In the tradition of French Children Don't Throw Food and Battle Hymn of the Tiger Mother, a clarion call and practical guide for a return to rational parenting, following the Germans' common sense approach
When Sara Zaske moved from Oregon to Berlin with her husband and toddler, she was surprised to discover that German parents give their children a great deal of freedom. In Berlin, kids walk to school by themselves, ride the subway alone, cut food with sharp knives and even play with fire. German parents did not share her parental fears and their children were thriving. Was she doing the opposite of what she intended, which was to raise capable children?
Through her own family's often funny experiences as well as interviews with other parents, teachers, and experts, Zaske shares the many unexpected parenting lessons she learned from living in Germany. ACHTUNG BABY reveals that today's Germans know something that other parents don't (or have perhaps forgotten) about raising kids with 'selbstandigkeit' (self-reliance), and provides many new and practical ideas parents everywhere can use to give their own children the freedom they need to grow into responsible, independent adults.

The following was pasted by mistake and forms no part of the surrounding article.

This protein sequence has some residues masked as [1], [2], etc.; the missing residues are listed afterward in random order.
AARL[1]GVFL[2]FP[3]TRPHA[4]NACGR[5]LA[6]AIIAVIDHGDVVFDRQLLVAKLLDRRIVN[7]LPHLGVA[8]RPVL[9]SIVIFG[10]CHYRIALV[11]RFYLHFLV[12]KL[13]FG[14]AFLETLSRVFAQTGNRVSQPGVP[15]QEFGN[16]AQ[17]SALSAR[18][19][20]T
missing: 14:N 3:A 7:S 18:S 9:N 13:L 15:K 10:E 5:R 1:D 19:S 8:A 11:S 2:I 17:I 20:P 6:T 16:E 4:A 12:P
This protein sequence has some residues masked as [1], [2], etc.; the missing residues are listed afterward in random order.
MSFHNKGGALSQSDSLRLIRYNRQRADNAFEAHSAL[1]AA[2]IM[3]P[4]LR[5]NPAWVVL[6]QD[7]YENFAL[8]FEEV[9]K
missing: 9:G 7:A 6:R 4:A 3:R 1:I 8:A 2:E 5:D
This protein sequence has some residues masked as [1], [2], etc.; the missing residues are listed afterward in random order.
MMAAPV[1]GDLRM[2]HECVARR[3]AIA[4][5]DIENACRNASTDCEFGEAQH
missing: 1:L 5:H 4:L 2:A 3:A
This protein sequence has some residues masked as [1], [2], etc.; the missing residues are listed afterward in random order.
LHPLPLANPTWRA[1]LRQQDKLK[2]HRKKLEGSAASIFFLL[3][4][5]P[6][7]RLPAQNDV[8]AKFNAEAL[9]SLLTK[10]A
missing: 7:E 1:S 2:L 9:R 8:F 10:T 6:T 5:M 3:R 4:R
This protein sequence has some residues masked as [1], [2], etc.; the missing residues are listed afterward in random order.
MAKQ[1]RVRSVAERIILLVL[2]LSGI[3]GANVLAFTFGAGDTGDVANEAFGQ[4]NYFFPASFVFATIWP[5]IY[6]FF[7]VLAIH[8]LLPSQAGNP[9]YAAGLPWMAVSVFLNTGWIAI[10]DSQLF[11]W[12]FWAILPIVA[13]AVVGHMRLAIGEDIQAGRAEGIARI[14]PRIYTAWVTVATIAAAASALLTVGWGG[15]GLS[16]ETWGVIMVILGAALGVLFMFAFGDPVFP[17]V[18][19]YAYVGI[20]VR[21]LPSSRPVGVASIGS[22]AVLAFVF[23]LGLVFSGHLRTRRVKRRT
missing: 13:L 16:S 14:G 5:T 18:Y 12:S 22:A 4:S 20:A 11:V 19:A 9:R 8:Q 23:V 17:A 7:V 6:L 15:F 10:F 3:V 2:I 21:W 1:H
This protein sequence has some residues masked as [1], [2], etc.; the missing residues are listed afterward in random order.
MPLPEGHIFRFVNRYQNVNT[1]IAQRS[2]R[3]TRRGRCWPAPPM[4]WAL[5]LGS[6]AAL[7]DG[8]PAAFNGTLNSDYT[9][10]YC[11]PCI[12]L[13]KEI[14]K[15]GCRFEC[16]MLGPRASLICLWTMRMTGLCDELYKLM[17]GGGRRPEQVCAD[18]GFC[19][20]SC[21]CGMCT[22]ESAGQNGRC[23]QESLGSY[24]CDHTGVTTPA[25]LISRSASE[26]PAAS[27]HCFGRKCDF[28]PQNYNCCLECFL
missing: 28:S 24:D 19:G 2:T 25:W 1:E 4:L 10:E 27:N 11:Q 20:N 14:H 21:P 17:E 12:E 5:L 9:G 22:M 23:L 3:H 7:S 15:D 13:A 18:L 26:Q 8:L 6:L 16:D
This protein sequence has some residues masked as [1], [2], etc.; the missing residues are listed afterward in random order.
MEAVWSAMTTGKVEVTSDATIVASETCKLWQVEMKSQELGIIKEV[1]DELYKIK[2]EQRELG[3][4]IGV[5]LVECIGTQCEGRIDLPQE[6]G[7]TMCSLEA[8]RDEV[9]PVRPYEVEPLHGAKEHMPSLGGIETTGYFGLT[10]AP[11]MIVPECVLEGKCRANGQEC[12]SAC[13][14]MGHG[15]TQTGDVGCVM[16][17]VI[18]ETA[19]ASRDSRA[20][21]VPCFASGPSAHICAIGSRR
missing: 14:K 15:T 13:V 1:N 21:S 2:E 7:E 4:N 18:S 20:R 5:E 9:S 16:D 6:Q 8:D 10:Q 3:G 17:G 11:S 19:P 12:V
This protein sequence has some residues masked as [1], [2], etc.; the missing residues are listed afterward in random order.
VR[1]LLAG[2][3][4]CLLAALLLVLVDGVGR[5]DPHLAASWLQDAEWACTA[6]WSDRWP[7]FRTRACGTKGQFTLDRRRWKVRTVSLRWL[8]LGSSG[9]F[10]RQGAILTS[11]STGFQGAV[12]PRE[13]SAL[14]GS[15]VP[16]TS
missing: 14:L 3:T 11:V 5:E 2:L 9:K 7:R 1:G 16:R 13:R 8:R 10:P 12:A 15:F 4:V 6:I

Zaske details her experience mothering in Germany to present a portrait of German-style parenting that is at once entertaining, surprising, and instructive. With curiosity and insight, she reveals how many of our parenting assumptions stem not from evidence but from insecurity and fear - Kim Brooks, author of The Houseguest and Small Animals, and editor, Salon.com
This is a beautiful book. Zaske uses her personal experience raising her children in Berlin to reveal the differences - fundamental and trivial, serious and humorous - between German and American parenting, finding lessons in the ways Germans rear their children from birth to adolescence. Zaske probes our cultural differences and mines the hard data to offer us her pungent observations. Her insights deserve our attention - Robert LeVine, author of Do Parents Matter?
I was completely drawn into this marvelous account of how Zaske learned to trust her children and allow them the freedoms they craved. It is the story of one family and, at the same time, of childrens' and parents' lives in two huge modern nations. I recommend it to all American parents, educators, policy makers, and others concerned with children's lives and the future of our society - Peter Gray, author of Free to Learn: How Releasing the Instinct to Play Will Make Our Children Happier, More Self-Reliant, and Better Students for Life